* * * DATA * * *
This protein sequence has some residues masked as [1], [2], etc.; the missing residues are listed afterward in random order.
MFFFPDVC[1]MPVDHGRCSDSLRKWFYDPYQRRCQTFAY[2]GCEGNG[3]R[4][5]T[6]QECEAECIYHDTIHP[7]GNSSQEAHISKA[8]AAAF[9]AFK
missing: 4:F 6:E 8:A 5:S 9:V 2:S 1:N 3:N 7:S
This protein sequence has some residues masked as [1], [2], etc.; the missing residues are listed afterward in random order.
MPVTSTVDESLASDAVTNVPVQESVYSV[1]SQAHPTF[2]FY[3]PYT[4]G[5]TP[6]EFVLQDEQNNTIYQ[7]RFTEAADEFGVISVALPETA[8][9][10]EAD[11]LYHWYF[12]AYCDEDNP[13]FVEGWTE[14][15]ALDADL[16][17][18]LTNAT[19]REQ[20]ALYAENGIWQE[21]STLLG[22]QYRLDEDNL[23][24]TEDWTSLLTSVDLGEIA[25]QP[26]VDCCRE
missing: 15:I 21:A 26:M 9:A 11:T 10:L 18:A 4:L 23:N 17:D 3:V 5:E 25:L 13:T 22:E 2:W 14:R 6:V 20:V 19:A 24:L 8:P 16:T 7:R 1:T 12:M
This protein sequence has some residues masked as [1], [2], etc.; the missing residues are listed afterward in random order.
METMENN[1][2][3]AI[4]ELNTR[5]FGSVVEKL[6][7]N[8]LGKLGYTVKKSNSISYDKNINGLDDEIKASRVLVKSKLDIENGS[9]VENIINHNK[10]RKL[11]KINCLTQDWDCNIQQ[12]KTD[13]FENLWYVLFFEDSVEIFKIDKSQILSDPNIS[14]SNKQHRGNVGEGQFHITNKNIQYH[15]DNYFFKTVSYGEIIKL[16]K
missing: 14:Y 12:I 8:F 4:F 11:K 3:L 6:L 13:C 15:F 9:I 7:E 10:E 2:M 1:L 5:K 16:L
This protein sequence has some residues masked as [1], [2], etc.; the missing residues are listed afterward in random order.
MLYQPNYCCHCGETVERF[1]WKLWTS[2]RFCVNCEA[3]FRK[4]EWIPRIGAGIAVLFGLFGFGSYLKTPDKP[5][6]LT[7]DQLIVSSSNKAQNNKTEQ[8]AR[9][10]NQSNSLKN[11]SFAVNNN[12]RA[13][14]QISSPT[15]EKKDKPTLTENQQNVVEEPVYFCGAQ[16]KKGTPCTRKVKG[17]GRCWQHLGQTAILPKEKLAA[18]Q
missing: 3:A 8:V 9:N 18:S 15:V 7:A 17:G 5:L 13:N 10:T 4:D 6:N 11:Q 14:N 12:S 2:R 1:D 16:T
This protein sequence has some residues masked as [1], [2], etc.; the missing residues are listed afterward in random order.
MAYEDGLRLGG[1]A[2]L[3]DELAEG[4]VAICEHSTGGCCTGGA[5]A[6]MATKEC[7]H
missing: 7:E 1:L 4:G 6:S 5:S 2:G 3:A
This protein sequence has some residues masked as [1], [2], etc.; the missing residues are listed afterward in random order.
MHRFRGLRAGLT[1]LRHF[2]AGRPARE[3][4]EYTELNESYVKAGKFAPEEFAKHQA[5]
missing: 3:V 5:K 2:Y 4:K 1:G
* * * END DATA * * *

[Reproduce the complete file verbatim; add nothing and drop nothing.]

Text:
This protein sequence has some residues masked as [1], [2], etc.; the missing residues are listed afterward in random order.
MFFFPDVC[1]MPVDHGRCSDSLRKWFYDPYQRRCQTFAY[2]GCEGNG[3]R[4][5]T[6]QECEAECIYHDTIHP[7]GNSSQEAHISKA[8]AAAF[9]AFK
missing: 4:F 6:E 8:A 5:S 9:V 2:S 1:N 3:N 7:S
This protein sequence has some residues masked as [1], [2], etc.; the missing residues are listed afterward in random order.
MPVTSTVDESLASDAVTNVPVQESVYSV[1]SQAHPTF[2]FY[3]PYT[4]G[5]TP[6]EFVLQDEQNNTIYQ[7]RFTEAADEFGVISVALPETA[8][9][10]EAD[11]LYHWYF[12]AYCDEDNP[13]FVEGWTE[14][15]ALDADL[16][17][18]LTNAT[19]REQ[20]ALYAENGIWQE[21]STLLG[22]QYRLDEDNL[23][24]TEDWTSLLTSVDLGEIA[25]QP[26]VDCCRE
missing: 15:I 21:A 26:M 9:A 11:T 10:L 18:A 4:L 23:N 17:D 3:V 5:E 25:L 13:T 22:E 2:W 14:R 6:V 20:V 19:A 24:L 8:P 16:T 7:R 1:T 12:M
This protein sequence has some residues masked as [1], [2], etc.; the missing residues are listed afterward in random order.
METMENN[1][2][3]AI[4]ELNTR[5]FGSVVEKL[6][7]N[8]LGKLGYTVKKSNSISYDKNINGLDDEIKASRVLVKSKLDIENGS[9]VENIINHNK[10]RKL[11]KINCLTQDWDCNIQQ[12]KTD[13]FENLWYVLFFEDSVEIFKIDKSQILSDPNIS[14]SNKQHRGNVGEGQFHITNKNIQYH[15]DNYFFKTVSYGEIIKL[16]K
missing: 14:Y 12:I 8:F 4:F 11:K 3:L 6:L 13:C 15:F 9:I 7:E 10:E 2:M 1:L 5:K 16:L
This protein sequence has some residues masked as [1], [2], etc.; the missing residues are listed afterward in random order.
MLYQPNYCCHCGETVERF[1]WKLWTS[2]RFCVNCEA[3]FRK[4]EWIPRIGAGIAVLFGLFGFGSYLKTPDKP[5][6]LT[7]DQLIVSSSNKAQNNKTEQ[8]AR[9][10]NQSNSLKN[11]SFAVNNN[12]RA[13][14]QISSPT[15]EKKDKPTLTENQQNVVEEPVYFCGAQ[16]KKGTPCTRKVKG[17]GRCWQHLGQTAILPKEKLAA[18]Q
missing: 3:A 8:V 9:N 18:S 15:V 7:A 17:G 5:L 13:N 10:T 4:D 6:N 11:Q 14:N 12:S 2:R 1:D 16:T
This protein sequence has some residues masked as [1], [2], etc.; the missing residues are listed afterward in random order.
MAYEDGLRLGG[1]A[2]L[3]DELAEG[4]VAICEHSTGGCCTGGA[5]A[6]MATKEC[7]H
missing: 7:E 1:L 4:G 6:S 5:S 2:G 3:A
This protein sequence has some residues masked as [1], [2], etc.; the missing residues are listed afterward in random order.
MHRFRGLRAGLT[1]LRHF[2]AGRPARE[3][4]EYTELNESYVKAGKFAPEEFAKHQA[5]
missing: 3:V 5:K 2:Y 4:K 1:G